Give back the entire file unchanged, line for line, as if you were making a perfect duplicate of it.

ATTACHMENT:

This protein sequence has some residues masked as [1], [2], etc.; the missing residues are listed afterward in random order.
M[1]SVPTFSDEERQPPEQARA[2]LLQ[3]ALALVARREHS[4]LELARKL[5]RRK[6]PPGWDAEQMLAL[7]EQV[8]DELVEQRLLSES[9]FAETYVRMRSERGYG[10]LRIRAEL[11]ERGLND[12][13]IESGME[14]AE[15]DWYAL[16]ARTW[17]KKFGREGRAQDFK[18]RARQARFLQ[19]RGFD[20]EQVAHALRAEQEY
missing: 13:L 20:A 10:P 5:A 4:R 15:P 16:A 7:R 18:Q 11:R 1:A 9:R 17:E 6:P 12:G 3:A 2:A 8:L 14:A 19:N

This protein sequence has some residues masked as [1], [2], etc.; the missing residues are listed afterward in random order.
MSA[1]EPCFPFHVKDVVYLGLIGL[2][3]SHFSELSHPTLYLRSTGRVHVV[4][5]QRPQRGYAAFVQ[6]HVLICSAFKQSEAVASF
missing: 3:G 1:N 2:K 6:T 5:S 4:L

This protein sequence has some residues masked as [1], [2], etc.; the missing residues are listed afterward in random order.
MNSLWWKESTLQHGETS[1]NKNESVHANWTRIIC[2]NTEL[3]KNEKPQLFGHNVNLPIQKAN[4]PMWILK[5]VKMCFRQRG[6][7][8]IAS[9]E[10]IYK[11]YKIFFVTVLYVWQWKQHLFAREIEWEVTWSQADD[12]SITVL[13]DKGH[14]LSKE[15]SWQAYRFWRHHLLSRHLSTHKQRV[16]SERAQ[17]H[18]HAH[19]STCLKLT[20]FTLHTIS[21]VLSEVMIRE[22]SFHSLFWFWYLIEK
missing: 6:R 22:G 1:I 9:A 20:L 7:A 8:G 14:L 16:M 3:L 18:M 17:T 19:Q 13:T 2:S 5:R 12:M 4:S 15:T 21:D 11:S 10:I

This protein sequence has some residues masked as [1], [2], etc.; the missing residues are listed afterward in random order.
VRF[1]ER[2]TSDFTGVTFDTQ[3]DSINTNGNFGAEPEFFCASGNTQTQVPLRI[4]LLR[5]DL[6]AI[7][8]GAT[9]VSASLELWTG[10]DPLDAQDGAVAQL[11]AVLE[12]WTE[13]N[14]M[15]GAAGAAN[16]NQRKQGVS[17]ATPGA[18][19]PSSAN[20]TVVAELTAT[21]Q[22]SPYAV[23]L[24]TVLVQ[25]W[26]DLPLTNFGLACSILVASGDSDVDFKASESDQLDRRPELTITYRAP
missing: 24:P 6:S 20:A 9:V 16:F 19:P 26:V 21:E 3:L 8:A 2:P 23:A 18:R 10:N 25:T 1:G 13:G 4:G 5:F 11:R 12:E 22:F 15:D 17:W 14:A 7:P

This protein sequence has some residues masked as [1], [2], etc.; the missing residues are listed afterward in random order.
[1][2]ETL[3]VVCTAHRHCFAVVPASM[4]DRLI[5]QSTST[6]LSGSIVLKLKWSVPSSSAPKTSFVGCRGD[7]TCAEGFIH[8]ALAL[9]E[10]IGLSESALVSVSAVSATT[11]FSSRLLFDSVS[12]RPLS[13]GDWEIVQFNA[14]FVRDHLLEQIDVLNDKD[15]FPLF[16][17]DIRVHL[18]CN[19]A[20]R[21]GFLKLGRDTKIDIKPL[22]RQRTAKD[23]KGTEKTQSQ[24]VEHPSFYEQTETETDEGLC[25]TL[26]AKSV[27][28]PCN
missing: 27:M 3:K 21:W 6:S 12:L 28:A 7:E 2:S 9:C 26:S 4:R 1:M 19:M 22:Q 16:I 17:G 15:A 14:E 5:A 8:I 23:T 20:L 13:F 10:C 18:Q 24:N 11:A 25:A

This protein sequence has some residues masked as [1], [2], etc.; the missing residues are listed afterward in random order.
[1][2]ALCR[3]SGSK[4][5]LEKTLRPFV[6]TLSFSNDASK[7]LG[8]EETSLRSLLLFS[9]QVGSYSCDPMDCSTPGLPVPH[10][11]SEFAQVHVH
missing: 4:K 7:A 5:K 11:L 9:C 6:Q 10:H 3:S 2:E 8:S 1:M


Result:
This protein sequence has some residues masked as [1], [2], etc.; the missing residues are listed afterward in random order.
M[1]SVPTFSDEERQPPEQARA[2]LLQ[3]ALALVARREHS[4]LELARKL[5]RRK[6]PPGWDAEQMLAL[7]EQV[8]DELVEQRLLSES[9]FAETYVRMRSERGYG[10]LRIRAEL[11]ERGLND[12][13]IESGME[14]AE[15]DWYAL[16]ARTW[17]KKFGREGRAQDFK[18]RARQARFLQ[19]RGFD[20]EQVAHALRAEQEY
missing: 13:L 20:A 10:P 5:A 4:R 15:P 16:A 7:R 18:Q 11:R 1:A 9:R 17:E 6:P 12:G 3:A 2:A 8:L 14:A 19:N

This protein sequence has some residues masked as [1], [2], etc.; the missing residues are listed afterward in random order.
MSA[1]EPCFPFHVKDVVYLGLIGL[2][3]SHFSELSHPTLYLRSTGRVHVV[4][5]QRPQRGYAAFVQ[6]HVLICSAFKQSEAVASF
missing: 3:G 1:N 2:K 6:T 5:S 4:L

This protein sequence has some residues masked as [1], [2], etc.; the missing residues are listed afterward in random order.
MNSLWWKESTLQHGETS[1]NKNESVHANWTRIIC[2]NTEL[3]KNEKPQLFGHNVNLPIQKAN[4]PMWILK[5]VKMCFRQRG[6][7][8]IAS[9]E[10]IYK[11]YKIFFVTVLYVWQWKQHLFAREIEWEVTWSQADD[12]SITVL[13]DKGH[14]LSKE[15]SWQAYRFWRHHLLSRHLSTHKQRV[16]SERAQ[17]H[18]HAH[19]STCLKLT[20]FTLHTIS[21]VLSEVMIRE[22]SFHSLFWFWYLIEK
missing: 6:R 22:G 1:I 9:A 20:L 7:A 8:G 14:L 16:M 3:L 18:M 17:T 19:Q 13:T 2:S 5:R 12:M 4:S 15:T 21:D 11:S 10:I

This protein sequence has some residues masked as [1], [2], etc.; the missing residues are listed afterward in random order.
VRF[1]ER[2]TSDFTGVTFDTQ[3]DSINTNGNFGAEPEFFCASGNTQTQVPLRI[4]LLR[5]DL[6]AI[7][8]GAT[9]VSASLELWTG[10]DPLDAQDGAVAQL[11]AVLE[12]WTE[13]N[14]M[15]GAAGAAN[16]NQRKQGVS[17]ATPGA[18][19]PSSAN[20]TVVAELTAT[21]Q[22]SPYAV[23]L[24]TVLVQ[25]W[26]DLPLTNFGLACSILVASGDSDVDFKASESDQLDRRPELTITYRAP
missing: 24:P 6:S 20:A 9:V 16:F 19:P 26:V 21:E 3:L 8:A 2:P 23:A 18:R 10:N 25:T 1:G 13:G 4:G 5:F 11:R 12:E 22:F 15:D 17:W 14:A 7:P

This protein sequence has some residues masked as [1], [2], etc.; the missing residues are listed afterward in random order.
[1][2]ETL[3]VVCTAHRHCFAVVPASM[4]DRLI[5]QSTST[6]LSGSIVLKLKWSVPSSSAPKTSFVGCRGD[7]TCAEGFIH[8]ALAL[9]E[10]IGLSESALVSVSAVSATT[11]FSSRLLFDSVS[12]RPLS[13]GDWEIVQFNA[14]FVRDHLLEQIDVLNDKD[15]FPLF[16][17]DIRVHL[18]CN[19]A[20]R[21]GFLKLGRDTKIDIKPL[22]RQRTAKD[23]KGTEKTQSQ[24]VEHPSFYEQTETETDEGLC[25]TL[26]AKSV[27][28]PCN
missing: 27:M 3:K 21:W 6:S 12:L 28:A 7:E 2:S 9:C 26:S 4:R 1:M 19:M 22:Q 16:I 17:G 15:A 14:E 5:A 8:I 23:T 20:L 13:F 10:C 18:Q 24:N 11:A 25:A

This protein sequence has some residues masked as [1], [2], etc.; the missing residues are listed afterward in random order.
[1][2]ALCR[3]SGSK[4][5]LEKTLRPFV[6]TLSFSNDASK[7]LG[8]EETSLRSLLLFS[9]QVGSYSCDPMDCSTPGLPVPH[10][11]SEFAQVHVH
missing: 4:K 7:A 5:K 11:L 9:C 6:Q 10:H 3:S 2:E 8:S 1:M